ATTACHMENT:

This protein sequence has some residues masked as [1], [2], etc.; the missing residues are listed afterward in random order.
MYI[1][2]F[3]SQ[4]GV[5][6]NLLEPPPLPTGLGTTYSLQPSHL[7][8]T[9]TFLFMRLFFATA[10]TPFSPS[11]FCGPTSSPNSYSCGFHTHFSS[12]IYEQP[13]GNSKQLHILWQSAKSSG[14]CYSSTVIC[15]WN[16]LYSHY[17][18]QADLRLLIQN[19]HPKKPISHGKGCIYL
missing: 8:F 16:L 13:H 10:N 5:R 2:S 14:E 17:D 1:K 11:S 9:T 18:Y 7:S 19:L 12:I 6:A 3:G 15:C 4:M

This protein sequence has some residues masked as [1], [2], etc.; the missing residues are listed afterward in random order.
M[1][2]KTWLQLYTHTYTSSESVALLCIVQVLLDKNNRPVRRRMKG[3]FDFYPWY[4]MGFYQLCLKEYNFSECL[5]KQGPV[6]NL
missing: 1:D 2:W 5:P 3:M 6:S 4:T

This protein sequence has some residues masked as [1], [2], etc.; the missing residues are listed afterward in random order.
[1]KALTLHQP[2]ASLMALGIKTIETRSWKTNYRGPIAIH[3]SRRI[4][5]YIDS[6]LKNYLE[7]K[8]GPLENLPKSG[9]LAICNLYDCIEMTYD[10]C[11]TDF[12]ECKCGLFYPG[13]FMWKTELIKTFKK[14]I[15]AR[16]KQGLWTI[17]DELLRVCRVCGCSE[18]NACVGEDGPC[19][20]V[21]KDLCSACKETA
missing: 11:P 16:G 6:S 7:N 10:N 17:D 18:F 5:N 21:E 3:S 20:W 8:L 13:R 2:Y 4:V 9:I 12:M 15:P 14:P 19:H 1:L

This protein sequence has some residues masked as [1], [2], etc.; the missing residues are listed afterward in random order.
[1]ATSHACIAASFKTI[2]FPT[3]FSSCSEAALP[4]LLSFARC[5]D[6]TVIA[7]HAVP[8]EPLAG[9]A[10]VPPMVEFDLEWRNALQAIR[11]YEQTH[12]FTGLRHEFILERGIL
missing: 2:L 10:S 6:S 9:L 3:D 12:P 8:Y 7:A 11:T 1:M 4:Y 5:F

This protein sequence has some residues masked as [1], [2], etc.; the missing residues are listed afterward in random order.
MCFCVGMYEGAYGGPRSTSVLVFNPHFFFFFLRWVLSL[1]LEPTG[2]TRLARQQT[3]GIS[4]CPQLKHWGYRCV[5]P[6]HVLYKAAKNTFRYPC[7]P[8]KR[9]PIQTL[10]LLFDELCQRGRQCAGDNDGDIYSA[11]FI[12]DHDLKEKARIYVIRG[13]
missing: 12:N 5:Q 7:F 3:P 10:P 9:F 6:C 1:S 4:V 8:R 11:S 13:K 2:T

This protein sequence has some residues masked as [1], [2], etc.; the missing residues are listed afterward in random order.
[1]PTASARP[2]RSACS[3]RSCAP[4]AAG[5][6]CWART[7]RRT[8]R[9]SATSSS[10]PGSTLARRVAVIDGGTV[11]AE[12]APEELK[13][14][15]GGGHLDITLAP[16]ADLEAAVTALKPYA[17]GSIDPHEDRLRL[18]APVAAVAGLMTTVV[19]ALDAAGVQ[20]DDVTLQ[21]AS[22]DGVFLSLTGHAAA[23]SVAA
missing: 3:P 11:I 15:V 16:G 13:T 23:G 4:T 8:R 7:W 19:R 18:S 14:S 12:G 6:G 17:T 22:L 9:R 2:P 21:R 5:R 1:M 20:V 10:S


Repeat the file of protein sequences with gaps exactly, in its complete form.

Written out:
This protein sequence has some residues masked as [1], [2], etc.; the missing residues are listed afterward in random order.
MYI[1][2]F[3]SQ[4]GV[5][6]NLLEPPPLPTGLGTTYSLQPSHL[7][8]T[9]TFLFMRLFFATA[10]TPFSPS[11]FCGPTSSPNSYSCGFHTHFSS[12]IYEQP[13]GNSKQLHILWQSAKSSG[14]CYSSTVIC[15]WN[16]LYSHY[17][18]QADLRLLIQN[19]HPKKPISHGKGCIYL
missing: 8:F 16:L 13:H 10:N 5:R 2:S 14:E 17:D 1:K 11:S 9:T 18:Y 7:S 19:L 12:I 6:A 3:G 15:C 4:M

This protein sequence has some residues masked as [1], [2], etc.; the missing residues are listed afterward in random order.
M[1][2]KTWLQLYTHTYTSSESVALLCIVQVLLDKNNRPVRRRMKG[3]FDFYPWY[4]MGFYQLCLKEYNFSECL[5]KQGPV[6]NL
missing: 1:D 2:W 5:P 3:M 6:S 4:T

This protein sequence has some residues masked as [1], [2], etc.; the missing residues are listed afterward in random order.
[1]KALTLHQP[2]ASLMALGIKTIETRSWKTNYRGPIAIH[3]SRRI[4][5]YIDS[6]LKNYLE[7]K[8]GPLENLPKSG[9]LAICNLYDCIEMTYD[10]C[11]TDF[12]ECKCGLFYPG[13]FMWKTELIKTFKK[14]I[15]AR[16]KQGLWTI[17]DELLRVCRVCGCSE[18]NACVGEDGPC[19][20]V[21]KDLCSACKETA
missing: 11:P 16:G 6:S 7:N 10:N 17:D 18:F 5:N 21:E 3:S 20:W 8:L 13:R 2:Y 4:V 9:I 12:M 15:P 14:P 19:H 1:L

This protein sequence has some residues masked as [1], [2], etc.; the missing residues are listed afterward in random order.
[1]ATSHACIAASFKTI[2]FPT[3]FSSCSEAALP[4]LLSFARC[5]D[6]TVIA[7]HAVP[8]EPLAG[9]A[10]VPPMVEFDLEWRNALQAIR[11]YEQTH[12]FTGLRHEFILERGIL
missing: 2:L 10:S 6:S 9:L 3:D 12:P 8:Y 7:A 11:T 1:M 4:Y 5:F

This protein sequence has some residues masked as [1], [2], etc.; the missing residues are listed afterward in random order.
MCFCVGMYEGAYGGPRSTSVLVFNPHFFFFFLRWVLSL[1]LEPTG[2]TRLARQQT[3]GIS[4]CPQLKHWGYRCV[5]P[6]HVLYKAAKNTFRYPC[7]P[8]KR[9]PIQTL[10]LLFDELCQRGRQCAGDNDGDIYSA[11]FI[12]DHDLKEKARIYVIRG[13]
missing: 12:N 5:Q 7:F 3:P 10:P 9:F 6:C 1:S 4:V 8:R 11:S 13:K 2:T

This protein sequence has some residues masked as [1], [2], etc.; the missing residues are listed afterward in random order.
[1]PTASARP[2]RSACS[3]RSCAP[4]AAG[5][6]CWART[7]RRT[8]R[9]SATSSS[10]PGSTLARRVAVIDGGTV[11]AE[12]APEELK[13][14][15]GGGHLDITLAP[16]ADLEAAVTALKPYA[17]GSIDPHEDRLRL[18]APVAAVAGLMTTVV[19]ALDAAGVQ[20]DDVTLQ[21]AS[22]DGVFLSLTGHAAA[23]SVAA
missing: 3:P 11:I 15:V 16:G 13:T 23:G 4:T 8:R 7:W 19:R 18:S 14:S 12:G 6:G 17:T 22:L 9:R 2:P 21:R 5:R 1:M 20:V 10:S